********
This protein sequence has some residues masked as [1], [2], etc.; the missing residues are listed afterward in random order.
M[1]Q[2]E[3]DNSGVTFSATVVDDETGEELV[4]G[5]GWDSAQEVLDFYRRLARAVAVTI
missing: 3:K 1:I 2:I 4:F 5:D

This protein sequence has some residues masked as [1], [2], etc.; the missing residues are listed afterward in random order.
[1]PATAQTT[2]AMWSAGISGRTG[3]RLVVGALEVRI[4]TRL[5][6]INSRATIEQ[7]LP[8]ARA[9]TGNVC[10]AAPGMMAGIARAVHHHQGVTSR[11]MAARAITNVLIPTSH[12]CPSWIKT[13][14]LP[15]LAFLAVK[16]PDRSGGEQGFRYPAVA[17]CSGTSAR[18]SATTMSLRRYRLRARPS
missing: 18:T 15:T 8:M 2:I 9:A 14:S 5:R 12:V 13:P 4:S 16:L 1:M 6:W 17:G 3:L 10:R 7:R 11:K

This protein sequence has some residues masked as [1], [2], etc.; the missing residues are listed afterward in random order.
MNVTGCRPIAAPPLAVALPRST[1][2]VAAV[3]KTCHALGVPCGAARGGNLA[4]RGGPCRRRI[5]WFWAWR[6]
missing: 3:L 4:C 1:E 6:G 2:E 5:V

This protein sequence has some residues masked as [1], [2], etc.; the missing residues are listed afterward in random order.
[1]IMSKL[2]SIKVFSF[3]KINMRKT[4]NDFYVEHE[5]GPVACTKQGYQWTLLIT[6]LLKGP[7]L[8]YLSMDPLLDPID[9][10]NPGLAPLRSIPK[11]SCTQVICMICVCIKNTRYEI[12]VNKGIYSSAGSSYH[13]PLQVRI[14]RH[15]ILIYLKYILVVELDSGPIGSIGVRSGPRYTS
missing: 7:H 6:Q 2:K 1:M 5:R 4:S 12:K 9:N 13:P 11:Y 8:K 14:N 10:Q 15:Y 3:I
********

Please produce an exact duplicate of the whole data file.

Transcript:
This protein sequence has some residues masked as [1], [2], etc.; the missing residues are listed afterward in random order.
M[1]Q[2]E[3]DNSGVTFSATVVDDETGEELV[4]G[5]GWDSAQEVLDFYRRLARAVAVTI
missing: 3:K 1:I 2:I 4:F 5:D

This protein sequence has some residues masked as [1], [2], etc.; the missing residues are listed afterward in random order.
[1]PATAQTT[2]AMWSAGISGRTG[3]RLVVGALEVRI[4]TRL[5][6]INSRATIEQ[7]LP[8]ARA[9]TGNVC[10]AAPGMMAGIARAVHHHQGVTSR[11]MAARAITNVLIPTSH[12]CPSWIKT[13][14]LP[15]LAFLAVK[16]PDRSGGEQGFRYPAVA[17]CSGTSAR[18]SATTMSLRRYRLRARPS
missing: 18:T 15:T 8:M 2:I 9:A 14:S 5:R 12:V 13:P 4:S 16:L 1:M 6:W 17:G 3:L 10:R 7:R 11:K

This protein sequence has some residues masked as [1], [2], etc.; the missing residues are listed afterward in random order.
MNVTGCRPIAAPPLAVALPRST[1][2]VAAV[3]KTCHALGVPCGAARGGNLA[4]RGGPCRRRI[5]WFWAWR[6]
missing: 3:L 4:C 1:E 6:G 2:E 5:V

This protein sequence has some residues masked as [1], [2], etc.; the missing residues are listed afterward in random order.
[1]IMSKL[2]SIKVFSF[3]KINMRKT[4]NDFYVEHE[5]GPVACTKQGYQWTLLIT[6]LLKGP[7]L[8]YLSMDPLLDPID[9][10]NPGLAPLRSIPK[11]SCTQVICMICVCIKNTRYEI[12]VNKGIYSSAGSSYH[13]PLQVRI[14]RH[15]ILIYLKYILVVELDSGPIGSIGVRSGPRYTS
missing: 7:H 6:Q 2:K 1:M 5:R 4:S 12:K 9:N 13:P 11:Y 8:K 14:N 10:Q 15:Y 3:I